Rental to Personal Residence (2nd home)


V

Vernon Chatman

If rental property (at the beach) is taken out of service
(retiring and want beach home for personal use only), are
there any immediate tax consequences?

If later sell the property, how long must the property have
been held before the prior rental use can be ignored for tax
purposes?
 
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J

John H. Fisher

Vernon Chatman said:
If rental property (at the beach) is taken out of service
(retiring and want beach home for personal use only), are
there any immediate tax consequences?
There would be no immediate tax consequences.
If later sell the property, how long must the property have
been held before the prior rental use can be ignored for tax
purposes?
NEVER!!! Remember, you will have a reduced basis due to
the depreciation you enjoyed over the years.

"Jack" - John H. Fisher - (e-mail address removed)
Philadelphia, Pa - Atlantic City, NJ - West Wildwood, NJ
My Newsgroups & Boards at: http://members.aol.com/TaxService/index.html

Where Ignorance is bliss, 'tis folly to be wise!=:)
 
D

Dave Woods, EA

Vernon Chatman said:
If rental property (at the beach) is taken out of service
(retiring and want beach home for personal use only), are
there any immediate tax consequences?
Only that re tax and mortgage interest are now taken on
Schedule A and not E.
If later sell the property, how long must the property have
been held before the prior rental use can be ignored for tax
purposes?
N/A. Prior allowable depreciation is recaptured regardless
of what happens afterwards.

--
David M. Woods, EA
Boston, MA 02109

Postings here are general information only and not to be
relied upon as advice.
 
M

Michael T Wing CPA

Vernon Chatman said:
If later sell the property, how long must the property have
been held before the prior rental use can be ignored for tax
purposes?
The house must generally be owned and used as a primary
residence for 2 out of the last 5 years to qualify for the
personal residence gain exclusion.

But, I am not sure that the prior rental usage can ever be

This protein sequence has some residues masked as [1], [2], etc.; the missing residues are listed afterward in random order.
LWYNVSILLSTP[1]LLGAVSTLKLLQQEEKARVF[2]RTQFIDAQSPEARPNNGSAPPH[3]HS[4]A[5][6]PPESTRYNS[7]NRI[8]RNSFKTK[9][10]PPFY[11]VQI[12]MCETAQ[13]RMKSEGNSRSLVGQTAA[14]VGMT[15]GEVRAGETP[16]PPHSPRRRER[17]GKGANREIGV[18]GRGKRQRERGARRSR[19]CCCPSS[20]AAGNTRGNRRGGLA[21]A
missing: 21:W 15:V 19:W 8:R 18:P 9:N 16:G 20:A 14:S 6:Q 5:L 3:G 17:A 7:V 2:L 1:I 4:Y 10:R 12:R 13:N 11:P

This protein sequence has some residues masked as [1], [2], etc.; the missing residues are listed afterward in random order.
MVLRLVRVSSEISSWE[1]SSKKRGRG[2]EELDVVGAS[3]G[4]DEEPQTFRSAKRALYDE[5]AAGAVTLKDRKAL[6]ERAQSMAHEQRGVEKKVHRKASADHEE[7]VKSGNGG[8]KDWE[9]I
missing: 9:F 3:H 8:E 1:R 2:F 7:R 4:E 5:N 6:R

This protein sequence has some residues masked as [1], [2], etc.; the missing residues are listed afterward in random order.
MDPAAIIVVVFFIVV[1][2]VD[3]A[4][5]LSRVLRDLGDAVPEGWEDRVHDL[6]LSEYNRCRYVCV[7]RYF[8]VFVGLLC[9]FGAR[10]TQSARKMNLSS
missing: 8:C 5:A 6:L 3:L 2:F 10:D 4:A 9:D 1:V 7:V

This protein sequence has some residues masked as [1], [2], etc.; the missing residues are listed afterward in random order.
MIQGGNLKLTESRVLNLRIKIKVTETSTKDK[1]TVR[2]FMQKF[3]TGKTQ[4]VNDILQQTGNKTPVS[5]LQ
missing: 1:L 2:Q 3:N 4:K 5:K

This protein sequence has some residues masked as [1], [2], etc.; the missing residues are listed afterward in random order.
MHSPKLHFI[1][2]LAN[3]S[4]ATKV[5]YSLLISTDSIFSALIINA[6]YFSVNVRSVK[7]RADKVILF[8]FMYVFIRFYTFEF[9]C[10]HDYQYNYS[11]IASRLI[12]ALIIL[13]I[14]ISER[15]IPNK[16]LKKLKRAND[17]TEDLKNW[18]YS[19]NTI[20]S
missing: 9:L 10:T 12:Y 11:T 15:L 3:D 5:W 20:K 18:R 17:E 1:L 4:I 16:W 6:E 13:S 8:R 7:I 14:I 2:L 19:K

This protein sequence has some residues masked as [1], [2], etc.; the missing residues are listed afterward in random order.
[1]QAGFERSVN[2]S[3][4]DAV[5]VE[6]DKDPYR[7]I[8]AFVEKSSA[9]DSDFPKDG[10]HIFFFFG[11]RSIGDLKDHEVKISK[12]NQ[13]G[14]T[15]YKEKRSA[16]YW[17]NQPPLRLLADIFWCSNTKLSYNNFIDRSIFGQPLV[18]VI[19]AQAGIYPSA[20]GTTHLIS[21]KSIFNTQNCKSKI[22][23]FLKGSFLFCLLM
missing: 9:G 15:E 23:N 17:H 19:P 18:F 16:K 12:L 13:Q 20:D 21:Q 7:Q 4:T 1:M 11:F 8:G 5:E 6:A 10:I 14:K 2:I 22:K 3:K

TOTALLY ignored. The basis of the house must be reduced by
the amount of depreciation allowable during the rental
period (this might be "moot" if the resulting gain is within
the $250,000/$500,000 exclusion range) and the amount of
depreciation allowable after May '97 must be recaptured in
any event (this is NOT moot because such amount is taxable
REGARDLESS of the exclusion).

MTW
 
E

Ed Zollars, CPA

Vernon said:
If rental property (at the beach) is taken out of service
(retiring and want beach home for personal use only), are
there any immediate tax consequences?
Generally, no problem though if there were any property that
were subjected to accelerated depreciation under MACRS that
now has business use "prematurely" fall below 50%, there
could be some forced recapture. If the only depreciable
property would be the buildings (no land improvements, etc.,
being depreciated under more rapid write offs) then there
shouldn't be an issue on conversion.
If later sell the property, how long must the property have
been held before the prior rental use can be ignored for tax
purposes?
If any depreciation was claimed after May 6, 1997, then you
could never *totally* ignore the fact it was a rental. But,
for all other gain, the standard 2 of 5 test would apply, as
would the exceptions for getting a partial exclusion if the
facts fit. At least, I find nothing in the final
regulations that suggests any different result.
 
P

Phil Marti

Vernon Chatman said:
If rental property (at the beach) is taken out of service
(retiring and want beach home for personal use only), are
there any immediate tax consequences?
No.

If later sell the property, how long must the property have
been held before the prior rental use can be ignored for tax
purposes?
Death.

Phil Marti
Topeka, KS
 
B

Bob Oaks

I've done this myself. There are no immediate tax
consequences of converting the house from rental to personal
use (though I think my accountant put a note to that effect
in my next tax return). Eventually selling has a couple of